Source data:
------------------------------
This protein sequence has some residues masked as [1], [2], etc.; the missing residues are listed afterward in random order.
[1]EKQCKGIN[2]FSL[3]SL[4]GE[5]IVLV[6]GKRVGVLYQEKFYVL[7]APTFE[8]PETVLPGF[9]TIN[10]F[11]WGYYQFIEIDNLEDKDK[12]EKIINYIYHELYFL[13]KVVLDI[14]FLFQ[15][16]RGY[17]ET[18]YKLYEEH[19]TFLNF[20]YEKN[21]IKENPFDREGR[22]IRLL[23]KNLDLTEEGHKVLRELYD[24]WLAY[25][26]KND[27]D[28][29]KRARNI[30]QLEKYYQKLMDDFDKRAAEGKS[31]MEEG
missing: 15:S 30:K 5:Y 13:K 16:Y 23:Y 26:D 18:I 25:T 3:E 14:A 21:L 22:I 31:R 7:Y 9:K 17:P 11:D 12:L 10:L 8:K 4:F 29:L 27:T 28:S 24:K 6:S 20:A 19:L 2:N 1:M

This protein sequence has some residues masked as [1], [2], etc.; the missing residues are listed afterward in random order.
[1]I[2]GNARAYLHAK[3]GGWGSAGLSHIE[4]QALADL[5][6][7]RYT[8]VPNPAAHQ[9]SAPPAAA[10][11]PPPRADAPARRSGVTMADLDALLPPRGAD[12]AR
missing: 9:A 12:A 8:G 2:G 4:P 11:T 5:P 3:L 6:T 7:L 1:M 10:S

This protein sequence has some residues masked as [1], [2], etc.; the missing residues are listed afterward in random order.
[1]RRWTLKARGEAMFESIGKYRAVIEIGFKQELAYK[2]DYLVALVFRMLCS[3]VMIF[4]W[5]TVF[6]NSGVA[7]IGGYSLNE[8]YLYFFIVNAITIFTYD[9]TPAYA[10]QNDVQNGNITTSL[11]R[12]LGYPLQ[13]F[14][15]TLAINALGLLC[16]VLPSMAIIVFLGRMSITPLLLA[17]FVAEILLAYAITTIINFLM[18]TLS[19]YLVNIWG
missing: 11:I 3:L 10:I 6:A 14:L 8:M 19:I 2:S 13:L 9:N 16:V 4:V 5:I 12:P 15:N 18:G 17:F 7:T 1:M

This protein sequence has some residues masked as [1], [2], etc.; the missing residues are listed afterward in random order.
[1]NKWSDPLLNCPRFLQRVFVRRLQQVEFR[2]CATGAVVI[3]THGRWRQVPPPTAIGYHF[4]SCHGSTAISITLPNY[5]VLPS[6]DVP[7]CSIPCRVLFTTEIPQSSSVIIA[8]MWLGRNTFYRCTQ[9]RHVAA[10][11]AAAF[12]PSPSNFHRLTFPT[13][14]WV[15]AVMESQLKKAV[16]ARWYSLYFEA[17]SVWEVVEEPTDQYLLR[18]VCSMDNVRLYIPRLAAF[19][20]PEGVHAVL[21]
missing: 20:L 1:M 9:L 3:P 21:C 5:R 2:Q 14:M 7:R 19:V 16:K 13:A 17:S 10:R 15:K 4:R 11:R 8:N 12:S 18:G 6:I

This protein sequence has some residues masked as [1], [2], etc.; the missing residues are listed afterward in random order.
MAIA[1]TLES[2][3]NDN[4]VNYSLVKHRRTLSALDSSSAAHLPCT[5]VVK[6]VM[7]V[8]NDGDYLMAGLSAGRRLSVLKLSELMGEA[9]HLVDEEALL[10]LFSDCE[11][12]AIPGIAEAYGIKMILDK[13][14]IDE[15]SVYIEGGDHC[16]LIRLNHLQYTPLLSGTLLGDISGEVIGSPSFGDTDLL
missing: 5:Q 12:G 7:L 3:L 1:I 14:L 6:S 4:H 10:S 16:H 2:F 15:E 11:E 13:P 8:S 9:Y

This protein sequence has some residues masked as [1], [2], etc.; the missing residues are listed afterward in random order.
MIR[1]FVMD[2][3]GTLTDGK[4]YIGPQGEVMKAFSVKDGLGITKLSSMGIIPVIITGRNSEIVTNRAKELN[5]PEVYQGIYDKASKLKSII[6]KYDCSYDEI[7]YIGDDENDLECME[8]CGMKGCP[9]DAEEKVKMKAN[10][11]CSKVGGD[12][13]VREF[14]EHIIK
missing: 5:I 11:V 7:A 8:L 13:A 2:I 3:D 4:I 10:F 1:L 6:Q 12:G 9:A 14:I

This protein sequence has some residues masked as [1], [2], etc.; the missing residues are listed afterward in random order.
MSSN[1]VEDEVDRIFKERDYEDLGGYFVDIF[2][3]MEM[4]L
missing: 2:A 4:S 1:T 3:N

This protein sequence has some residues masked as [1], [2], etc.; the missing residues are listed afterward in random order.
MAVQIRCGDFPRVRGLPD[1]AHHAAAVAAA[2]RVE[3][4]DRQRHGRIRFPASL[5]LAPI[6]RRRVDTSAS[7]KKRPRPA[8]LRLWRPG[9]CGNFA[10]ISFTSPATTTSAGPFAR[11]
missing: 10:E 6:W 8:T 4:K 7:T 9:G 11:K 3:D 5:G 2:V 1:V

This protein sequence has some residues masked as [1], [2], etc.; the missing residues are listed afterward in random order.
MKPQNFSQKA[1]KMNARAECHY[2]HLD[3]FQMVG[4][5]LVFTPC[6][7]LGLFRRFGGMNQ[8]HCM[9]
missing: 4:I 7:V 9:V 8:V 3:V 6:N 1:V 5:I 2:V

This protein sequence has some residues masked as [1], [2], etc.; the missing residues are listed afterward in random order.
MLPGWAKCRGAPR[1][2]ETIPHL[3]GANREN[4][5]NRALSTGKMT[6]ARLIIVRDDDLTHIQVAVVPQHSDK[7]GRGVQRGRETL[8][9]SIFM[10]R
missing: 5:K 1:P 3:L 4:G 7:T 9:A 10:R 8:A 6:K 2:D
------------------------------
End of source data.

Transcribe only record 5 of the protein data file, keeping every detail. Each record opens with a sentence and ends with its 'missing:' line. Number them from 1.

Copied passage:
This protein sequence has some residues masked as [1], [2], etc.; the missing residues are listed afterward in random order.
MAIA[1]TLES[2][3]NDN[4]VNYSLVKHRRTLSALDSSSAAHLPCT[5]VVK[6]VM[7]V[8]NDGDYLMAGLSAGRRLSVLKLSELMGEA[9]HLVDEEALL[10]LFSDCE[11][12]AIPGIAEAYGIKMILDK[13][14]IDE[15]SVYIEGGDHC[16]LIRLNHLQYTPLLSGTLLGDISGEVIGSPSFGDTDLL
missing: 5:Q 12:G 7:L 3:L 1:I 14:L 6:S 4:H 10:S 16:H 2:F 15:E 11:E 13:P 8:S 9:Y